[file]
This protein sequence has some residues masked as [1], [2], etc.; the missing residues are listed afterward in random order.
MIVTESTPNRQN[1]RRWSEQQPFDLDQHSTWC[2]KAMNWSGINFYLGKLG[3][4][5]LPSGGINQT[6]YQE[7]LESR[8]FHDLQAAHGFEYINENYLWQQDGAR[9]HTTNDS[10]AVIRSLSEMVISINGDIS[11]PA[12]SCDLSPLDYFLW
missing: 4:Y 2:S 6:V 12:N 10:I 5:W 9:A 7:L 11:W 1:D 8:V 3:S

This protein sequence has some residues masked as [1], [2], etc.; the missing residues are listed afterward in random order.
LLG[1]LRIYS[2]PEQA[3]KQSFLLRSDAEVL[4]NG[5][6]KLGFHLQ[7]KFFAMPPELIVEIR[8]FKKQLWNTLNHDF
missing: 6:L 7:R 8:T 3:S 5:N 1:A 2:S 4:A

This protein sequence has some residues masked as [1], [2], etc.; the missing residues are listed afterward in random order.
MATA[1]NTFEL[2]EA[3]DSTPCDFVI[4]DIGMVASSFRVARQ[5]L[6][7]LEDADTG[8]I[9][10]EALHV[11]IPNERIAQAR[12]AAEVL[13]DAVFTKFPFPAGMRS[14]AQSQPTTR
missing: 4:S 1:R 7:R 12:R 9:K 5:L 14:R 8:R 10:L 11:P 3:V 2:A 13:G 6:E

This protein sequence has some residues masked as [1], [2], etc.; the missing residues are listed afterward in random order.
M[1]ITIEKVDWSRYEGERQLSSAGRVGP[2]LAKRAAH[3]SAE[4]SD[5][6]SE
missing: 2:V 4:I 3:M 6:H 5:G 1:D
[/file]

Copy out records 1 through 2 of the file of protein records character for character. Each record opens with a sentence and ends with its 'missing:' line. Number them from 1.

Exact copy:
This protein sequence has some residues masked as [1], [2], etc.; the missing residues are listed afterward in random order.
MIVTESTPNRQN[1]RRWSEQQPFDLDQHSTWC[2]KAMNWSGINFYLGKLG[3][4][5]LPSGGINQT[6]YQE[7]LESR[8]FHDLQAAHGFEYINENYLWQQDGAR[9]HTTNDS[10]AVIRSLSEMVISINGDIS[11]PA[12]SCDLSPLDYFLW
missing: 4:Y 2:S 6:V 12:N 10:I 5:W 9:A 7:L 11:W 1:D 8:V 3:S

This protein sequence has some residues masked as [1], [2], etc.; the missing residues are listed afterward in random order.
LLG[1]LRIYS[2]PEQA[3]KQSFLLRSDAEVL[4]NG[5][6]KLGFHLQ[7]KFFAMPPELIVEIR[8]FKKQLWNTLNHDF
missing: 6:L 7:R 8:T 3:S 5:N 1:A 2:S 4:A